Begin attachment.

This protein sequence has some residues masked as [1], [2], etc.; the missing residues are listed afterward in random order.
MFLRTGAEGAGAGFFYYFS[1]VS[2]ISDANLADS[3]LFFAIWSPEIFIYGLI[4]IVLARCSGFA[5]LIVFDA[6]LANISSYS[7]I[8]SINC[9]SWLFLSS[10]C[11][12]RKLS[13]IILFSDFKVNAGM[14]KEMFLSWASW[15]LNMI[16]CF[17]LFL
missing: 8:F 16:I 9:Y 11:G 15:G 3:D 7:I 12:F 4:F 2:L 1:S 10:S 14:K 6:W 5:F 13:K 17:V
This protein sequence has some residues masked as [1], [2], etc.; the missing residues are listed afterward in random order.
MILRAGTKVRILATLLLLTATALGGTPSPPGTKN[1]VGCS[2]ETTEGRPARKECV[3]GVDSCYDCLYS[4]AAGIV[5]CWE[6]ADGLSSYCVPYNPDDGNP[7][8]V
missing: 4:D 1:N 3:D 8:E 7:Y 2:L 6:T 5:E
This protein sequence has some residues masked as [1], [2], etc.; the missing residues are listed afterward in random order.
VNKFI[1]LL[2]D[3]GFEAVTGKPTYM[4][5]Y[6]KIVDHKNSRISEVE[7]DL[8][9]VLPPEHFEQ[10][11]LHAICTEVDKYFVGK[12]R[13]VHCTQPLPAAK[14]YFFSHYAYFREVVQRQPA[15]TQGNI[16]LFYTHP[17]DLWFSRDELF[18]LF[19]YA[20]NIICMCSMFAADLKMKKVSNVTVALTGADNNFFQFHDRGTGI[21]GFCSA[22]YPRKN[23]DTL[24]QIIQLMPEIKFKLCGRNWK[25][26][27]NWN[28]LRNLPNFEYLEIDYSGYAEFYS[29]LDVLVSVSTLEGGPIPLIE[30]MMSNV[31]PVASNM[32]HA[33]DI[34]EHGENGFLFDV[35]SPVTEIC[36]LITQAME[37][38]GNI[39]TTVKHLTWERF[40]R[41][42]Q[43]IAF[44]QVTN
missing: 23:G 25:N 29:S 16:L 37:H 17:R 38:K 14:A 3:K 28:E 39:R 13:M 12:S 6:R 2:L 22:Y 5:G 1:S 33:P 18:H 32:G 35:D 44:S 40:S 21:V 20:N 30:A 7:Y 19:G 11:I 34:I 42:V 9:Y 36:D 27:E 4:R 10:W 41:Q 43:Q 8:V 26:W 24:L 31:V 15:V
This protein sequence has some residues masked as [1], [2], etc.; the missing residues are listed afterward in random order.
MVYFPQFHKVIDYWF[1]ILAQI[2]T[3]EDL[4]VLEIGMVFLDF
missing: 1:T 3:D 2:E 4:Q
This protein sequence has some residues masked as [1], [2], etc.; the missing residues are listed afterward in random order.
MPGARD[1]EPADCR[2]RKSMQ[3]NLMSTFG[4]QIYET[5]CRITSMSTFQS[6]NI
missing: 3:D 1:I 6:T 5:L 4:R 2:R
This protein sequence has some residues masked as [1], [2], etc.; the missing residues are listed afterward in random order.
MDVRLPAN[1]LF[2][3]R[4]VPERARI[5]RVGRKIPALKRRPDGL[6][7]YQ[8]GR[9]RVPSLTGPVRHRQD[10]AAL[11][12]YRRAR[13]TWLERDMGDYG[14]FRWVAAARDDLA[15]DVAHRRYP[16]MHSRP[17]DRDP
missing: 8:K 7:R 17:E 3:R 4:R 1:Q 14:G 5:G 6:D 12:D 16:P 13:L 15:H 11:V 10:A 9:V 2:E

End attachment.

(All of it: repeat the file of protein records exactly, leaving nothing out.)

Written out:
This protein sequence has some residues masked as [1], [2], etc.; the missing residues are listed afterward in random order.
MFLRTGAEGAGAGFFYYFS[1]VS[2]ISDANLADS[3]LFFAIWSPEIFIYGLI[4]IVLARCSGFA[5]LIVFDA[6]LANISSYS[7]I[8]SINC[9]SWLFLSS[10]C[11][12]RKLS[13]IILFSDFKVNAGM[14]KEMFLSWASW[15]LNMI[16]CF[17]LFL
missing: 8:F 16:I 9:Y 11:G 15:G 3:D 7:I 12:F 4:F 2:L 1:S 10:S 14:K 6:W 5:F 13:K 17:V
This protein sequence has some residues masked as [1], [2], etc.; the missing residues are listed afterward in random order.
MILRAGTKVRILATLLLLTATALGGTPSPPGTKN[1]VGCS[2]ETTEGRPARKECV[3]GVDSCYDCLYS[4]AAGIV[5]CWE[6]ADGLSSYCVPYNPDDGNP[7][8]V
missing: 4:D 1:N 3:D 8:E 7:Y 2:L 6:T 5:E
This protein sequence has some residues masked as [1], [2], etc.; the missing residues are listed afterward in random order.
VNKFI[1]LL[2]D[3]GFEAVTGKPTYM[4][5]Y[6]KIVDHKNSRISEVE[7]DL[8][9]VLPPEHFEQ[10][11]LHAICTEVDKYFVGK[12]R[13]VHCTQPLPAAK[14]YFFSHYAYFREVVQRQPA[15]TQGNI[16]LFYTHP[17]DLWFSRDELF[18]LF[19]YA[20]NIICMCSMFAADLKMKKVSNVTVALTGADNNFFQFHDRGTGI[21]GFCSA[22]YPRKN[23]DTL[24]QIIQLMPEIKFKLCGRNWK[25][26][27]NWN[28]LRNLPNFEYLEIDYSGYAEFYS[29]LDVLVSVSTLEGGPIPLIE[30]MMSNV[31]PVASNM[32]HA[33]DI[34]EHGENGFLFDV[35]SPVTEIC[36]LITQAME[37][38]GNI[39]TTVKHLTWERF[40]R[41][42]Q[43]IAF[44]QVTN
missing: 23:G 25:N 29:S 16:L 37:H 17:R 38:K 14:A 3:K 28:E 39:R 13:M 12:S 6:R 2:L 22:Y 5:G 1:S 33:P 18:H 32:G 35:D 44:S 40:S 21:V 20:N 30:A 7:Y 19:G 11:I 34:I 42:V 9:Y 36:D 27:E 4:R 10:W 41:Q 43:Q 8:V 26:W 24:L 31:V 15:V
This protein sequence has some residues masked as [1], [2], etc.; the missing residues are listed afterward in random order.
MVYFPQFHKVIDYWF[1]ILAQI[2]T[3]EDL[4]VLEIGMVFLDF
missing: 1:T 3:D 2:E 4:Q
This protein sequence has some residues masked as [1], [2], etc.; the missing residues are listed afterward in random order.
MPGARD[1]EPADCR[2]RKSMQ[3]NLMSTFG[4]QIYET[5]CRITSMSTFQS[6]NI
missing: 3:D 1:I 6:T 5:L 4:R 2:R
This protein sequence has some residues masked as [1], [2], etc.; the missing residues are listed afterward in random order.
MDVRLPAN[1]LF[2][3]R[4]VPERARI[5]RVGRKIPALKRRPDGL[6][7]YQ[8]GR[9]RVPSLTGPVRHRQD[10]AAL[11][12]YRRAR[13]TWLERDMGDYG[14]FRWVAAARDDLA[15]DVAHRRYP[16]MHSRP[17]DRDP
missing: 8:K 7:R 17:E 3:R 4:R 1:Q 14:G 5:G 6:D 12:D 16:P 13:L 15:H 11:V 10:A 9:V 2:E